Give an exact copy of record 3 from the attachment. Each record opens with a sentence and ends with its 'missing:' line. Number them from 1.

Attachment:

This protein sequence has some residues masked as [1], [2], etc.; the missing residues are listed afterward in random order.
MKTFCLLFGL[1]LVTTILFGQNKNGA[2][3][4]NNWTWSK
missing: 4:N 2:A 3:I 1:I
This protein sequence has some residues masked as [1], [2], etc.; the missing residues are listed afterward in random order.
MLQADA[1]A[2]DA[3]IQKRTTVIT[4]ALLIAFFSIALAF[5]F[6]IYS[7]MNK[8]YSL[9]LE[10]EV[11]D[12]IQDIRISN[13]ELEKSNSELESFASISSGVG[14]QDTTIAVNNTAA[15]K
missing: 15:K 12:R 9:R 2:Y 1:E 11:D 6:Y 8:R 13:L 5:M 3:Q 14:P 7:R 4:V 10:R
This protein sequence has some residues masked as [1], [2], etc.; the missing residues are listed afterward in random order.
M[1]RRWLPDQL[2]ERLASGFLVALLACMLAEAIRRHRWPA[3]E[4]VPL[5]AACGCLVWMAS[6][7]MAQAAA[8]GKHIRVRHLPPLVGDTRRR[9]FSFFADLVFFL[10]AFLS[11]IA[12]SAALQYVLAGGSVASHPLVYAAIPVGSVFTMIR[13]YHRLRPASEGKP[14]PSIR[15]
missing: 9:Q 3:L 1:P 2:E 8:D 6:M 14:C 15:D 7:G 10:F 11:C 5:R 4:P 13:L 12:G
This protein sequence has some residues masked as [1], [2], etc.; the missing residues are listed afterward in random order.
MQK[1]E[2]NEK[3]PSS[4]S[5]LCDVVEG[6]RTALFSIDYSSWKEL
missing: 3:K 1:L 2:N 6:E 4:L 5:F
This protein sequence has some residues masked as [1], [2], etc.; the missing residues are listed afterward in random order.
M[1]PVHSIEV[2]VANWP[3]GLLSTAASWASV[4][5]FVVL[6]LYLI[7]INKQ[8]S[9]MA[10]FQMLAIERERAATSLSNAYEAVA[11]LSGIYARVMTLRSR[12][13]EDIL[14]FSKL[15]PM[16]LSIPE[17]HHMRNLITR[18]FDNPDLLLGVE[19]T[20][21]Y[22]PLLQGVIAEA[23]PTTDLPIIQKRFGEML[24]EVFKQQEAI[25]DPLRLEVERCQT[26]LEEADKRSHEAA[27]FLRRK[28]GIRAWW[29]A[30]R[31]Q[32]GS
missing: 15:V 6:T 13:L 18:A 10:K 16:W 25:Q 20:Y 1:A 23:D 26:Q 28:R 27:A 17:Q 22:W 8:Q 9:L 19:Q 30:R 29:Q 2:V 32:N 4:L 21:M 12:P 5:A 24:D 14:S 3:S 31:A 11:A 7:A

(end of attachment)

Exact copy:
This protein sequence has some residues masked as [1], [2], etc.; the missing residues are listed afterward in random order.
M[1]RRWLPDQL[2]ERLASGFLVALLACMLAEAIRRHRWPA[3]E[4]VPL[5]AACGCLVWMAS[6][7]MAQAAA[8]GKHIRVRHLPPLVGDTRRR[9]FSFFADLVFFL[10]AFLS[11]IA[12]SAALQYVLAGGSVASHPLVYAAIPVGSVFTMIR[13]YHRLRPASEGKP[14]PSIR[15]
missing: 9:Q 3:L 1:P 2:E 8:D 6:M 14:C 15:D 7:G 10:F 11:C 5:R 4:P 13:L 12:G